If you’re planning to attend college in the fall but haven’t gone through the not terribly difficult process of filling out a Free Application for Federal Student Aid, you’re potentially giving up your chance to claim thousands of dollars in free money. But you wouldn’t be alone; a new analysis shows that U.S. students failed to claim upwards of $2.7 billion last year because they didn’t take the time to fill out a piece of paper. [More]
Five years ago, we told readers looking to fill out the Free Application for Federal Student Aid (FAFSA) to steer clear of FAFSA.com, as it was not the official Dept. of Education site for the FAFSA. Today, federal regulators announced a $5.2 million settlement with the company behind the now-defunct website for illegal billing practices. [More]
Don’t say we didn’t warn you. Way back in December, we advised high school seniors who planned on attending college to not be stupid and go fill out a Free Application for Federal Student Aid [FAFSA] form right away. Every year, billions of dollars in grant and loan money goes unclaimed because students and their parents never get around to filling out this paperwork, and it looks like the upcoming school year will be no different. [More]
College students and financial supporters of college students: Remember when we told you at the end of the year that you needed to get your Free Application for Federal Student Aid in ASAP? Maybe you pinned it on the cork board in the kitchen or made a mental note that disappeared as soon as you had to remember the finer points of the infield fly rule. It’s because people didn’t get around to filing their FAFSA that there are billions of dollars in unclaimed grant money just sitting around gathering dust like that post-it note on which you wrote “File FAFSA. Buy bread.” [More]
Among all the resolutions you should make for the new year — saving money, losing weight, quitting black tar heroin — there’s an easy one that gets left off that list by parents of college students or anyone else paying for a higher education: Filling out that Free Application for Federal Student Aid Form as soon as possible. [More]
Federal financial aid is a vital part of funding many college careers; even the slightest mistake on a form could mean the difference between attending school and taking out costly private student loans. For thousands of prospective college students a glitch in this year’s Free Application for Federal Student Aid (FAFSA) form may have put their financial aid offers at risk. [More]
You know what isn’t always that funny to people who can’t afford say, college? Calling them out for being poor on social media. Oh, hello, Federal Student Aid’s twitter account. You seem to have made a mistake in that area. [More]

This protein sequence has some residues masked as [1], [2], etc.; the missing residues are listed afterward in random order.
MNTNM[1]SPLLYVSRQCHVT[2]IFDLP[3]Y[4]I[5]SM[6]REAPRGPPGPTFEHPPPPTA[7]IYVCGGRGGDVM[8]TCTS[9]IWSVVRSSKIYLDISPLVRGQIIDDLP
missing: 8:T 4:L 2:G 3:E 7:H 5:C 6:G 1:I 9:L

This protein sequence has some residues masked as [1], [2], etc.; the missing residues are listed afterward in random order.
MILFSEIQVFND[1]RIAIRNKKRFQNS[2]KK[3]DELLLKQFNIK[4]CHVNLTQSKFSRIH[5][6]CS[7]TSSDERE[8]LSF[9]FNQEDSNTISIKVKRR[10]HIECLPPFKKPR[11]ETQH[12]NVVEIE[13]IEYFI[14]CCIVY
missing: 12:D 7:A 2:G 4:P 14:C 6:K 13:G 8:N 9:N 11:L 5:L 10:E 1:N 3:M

UPDATE: FAFSA has sent out an email correcting their earlier assertion that the deadline to file federal income taxes has already passed. They’ve admitted they were wrong and apologized for any confusion. [More]
Students seeking financial aid from the government to go to college can apply for free online — that is, if they make sure they’re actually on the federal site, and not one that’s really close and charges a fee. [More]
If you’re a college student who seeks financial aid, part of your annual ritual is filling out a
Free Application for Federal Student Aid (FAFSA), which lets you see what financial aid you qualify for. In its own way, the application is as important as any research paper or test you’ll complete at school. [More]
Filling out the FAFSA every year is as much a part of college as binge drinking and the morning after pill. But Jackie points out how easy it is to miss out on this seminal, government-subsidized loan and grant hunting experience by accidentally clicking on FAFSA.com, run by a non-government entity that soaks you for $80 to use its financial aid-finding services. The site you’re looking for is FAFSA.gov, which is free. [More]
The Department of Education has announced that the FAFSA, considered (by me) to suck worse than any form ever, is getting shorter and less painful. Most importantly for those of you who have procrastination-prone parents that just don’t enjoy filling out forms (me, again), the FAFSA will allow students applying for financial aid in the spring semester of 2010 to “seamlessly retrieve their relevant tax information from the IRS for easy completion.”
Exactly how much academic knowledge you glean from college is debatable, but the experience gives most people a thorough lesson of how to drown yourself in debt. But there is financial aid out there, some of it free, for those willing to look for it. This HowToDoThings post offers some helpful tips on how to sniff out federal Pell Grants by getting a Free Application for Federal Student Aid (FAFSA).
It’s a tough economic climate to be graduating from school — and maybe an even tougher one for those of you trying to get financial aid. We’ve put together a list of some financial aid and student lending resources to help make things easier.
Reader Michael has some questions about how the credit crunch is affecting private student loans. Is anyone still lending?
Tax time is also FAFSA (Free Application for Federal Student Aid) time for students and their parents. While the federal due date is June 30th, in some states, the FAFSA is due even before your taxes, so make sure to remember this important piece of paperwork.
The Department of Education has unveiled FAFSA4caster, an online tool to help high school juniors predict their eligibility for college aid. The tool was developed in response to the Commission on the Future of Higher Education’s calls for a faster, more streamlined college aid application process.